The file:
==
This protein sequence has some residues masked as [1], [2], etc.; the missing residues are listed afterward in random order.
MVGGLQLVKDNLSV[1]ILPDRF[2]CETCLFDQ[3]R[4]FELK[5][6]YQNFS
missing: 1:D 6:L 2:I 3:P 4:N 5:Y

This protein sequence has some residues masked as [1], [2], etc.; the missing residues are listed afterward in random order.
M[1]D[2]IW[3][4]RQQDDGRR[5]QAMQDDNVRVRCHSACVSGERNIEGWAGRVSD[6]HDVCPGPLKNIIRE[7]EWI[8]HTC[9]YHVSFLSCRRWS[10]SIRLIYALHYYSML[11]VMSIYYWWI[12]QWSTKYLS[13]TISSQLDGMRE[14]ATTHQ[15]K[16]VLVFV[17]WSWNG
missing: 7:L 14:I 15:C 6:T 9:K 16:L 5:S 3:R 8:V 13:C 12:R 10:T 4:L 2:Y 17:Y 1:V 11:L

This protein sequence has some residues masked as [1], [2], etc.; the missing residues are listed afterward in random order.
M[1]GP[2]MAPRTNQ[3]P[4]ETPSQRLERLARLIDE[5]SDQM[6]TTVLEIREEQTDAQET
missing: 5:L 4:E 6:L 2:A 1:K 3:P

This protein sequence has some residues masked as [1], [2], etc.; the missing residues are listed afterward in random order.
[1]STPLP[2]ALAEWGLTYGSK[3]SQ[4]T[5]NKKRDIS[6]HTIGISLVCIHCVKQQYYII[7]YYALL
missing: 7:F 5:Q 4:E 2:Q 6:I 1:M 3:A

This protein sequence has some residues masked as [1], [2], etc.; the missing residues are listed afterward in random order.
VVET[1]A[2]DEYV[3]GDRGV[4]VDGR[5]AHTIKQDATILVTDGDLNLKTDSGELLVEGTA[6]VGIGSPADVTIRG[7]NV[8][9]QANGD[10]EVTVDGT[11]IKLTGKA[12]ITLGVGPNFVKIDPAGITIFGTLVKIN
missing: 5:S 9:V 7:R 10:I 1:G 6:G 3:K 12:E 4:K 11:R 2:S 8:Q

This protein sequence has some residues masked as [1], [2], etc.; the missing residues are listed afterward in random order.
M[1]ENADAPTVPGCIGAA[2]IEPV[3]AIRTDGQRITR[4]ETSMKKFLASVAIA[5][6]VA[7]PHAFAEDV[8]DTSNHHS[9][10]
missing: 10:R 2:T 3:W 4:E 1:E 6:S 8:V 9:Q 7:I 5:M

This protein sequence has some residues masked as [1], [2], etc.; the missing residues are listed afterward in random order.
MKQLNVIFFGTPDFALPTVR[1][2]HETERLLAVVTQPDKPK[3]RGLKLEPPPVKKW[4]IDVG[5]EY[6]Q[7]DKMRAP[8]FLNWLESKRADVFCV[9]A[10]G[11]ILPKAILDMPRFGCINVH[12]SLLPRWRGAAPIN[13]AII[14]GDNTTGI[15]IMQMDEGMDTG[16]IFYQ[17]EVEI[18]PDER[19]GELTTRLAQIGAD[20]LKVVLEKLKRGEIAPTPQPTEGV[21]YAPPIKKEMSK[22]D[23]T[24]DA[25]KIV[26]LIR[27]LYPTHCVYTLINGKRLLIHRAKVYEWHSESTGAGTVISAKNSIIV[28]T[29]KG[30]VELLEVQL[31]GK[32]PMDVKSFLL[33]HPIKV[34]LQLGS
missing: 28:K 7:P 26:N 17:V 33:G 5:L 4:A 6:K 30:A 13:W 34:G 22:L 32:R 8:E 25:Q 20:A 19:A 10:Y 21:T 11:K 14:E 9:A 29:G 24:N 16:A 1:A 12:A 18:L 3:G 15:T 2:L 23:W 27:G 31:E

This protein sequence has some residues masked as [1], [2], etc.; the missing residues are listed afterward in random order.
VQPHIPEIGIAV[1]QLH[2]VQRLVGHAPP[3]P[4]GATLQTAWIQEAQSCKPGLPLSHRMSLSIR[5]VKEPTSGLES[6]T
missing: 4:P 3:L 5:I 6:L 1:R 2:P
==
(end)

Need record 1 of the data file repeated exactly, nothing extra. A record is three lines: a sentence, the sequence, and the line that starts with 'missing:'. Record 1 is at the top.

This protein sequence has some residues masked as [1], [2], etc.; the missing residues are listed afterward in random order.
MVGGLQLVKDNLSV[1]ILPDRF[2]CETCLFDQ[3]R[4]FELK[5][6]YQNFS
missing: 1:D 6:L 2:I 3:P 4:N 5:Y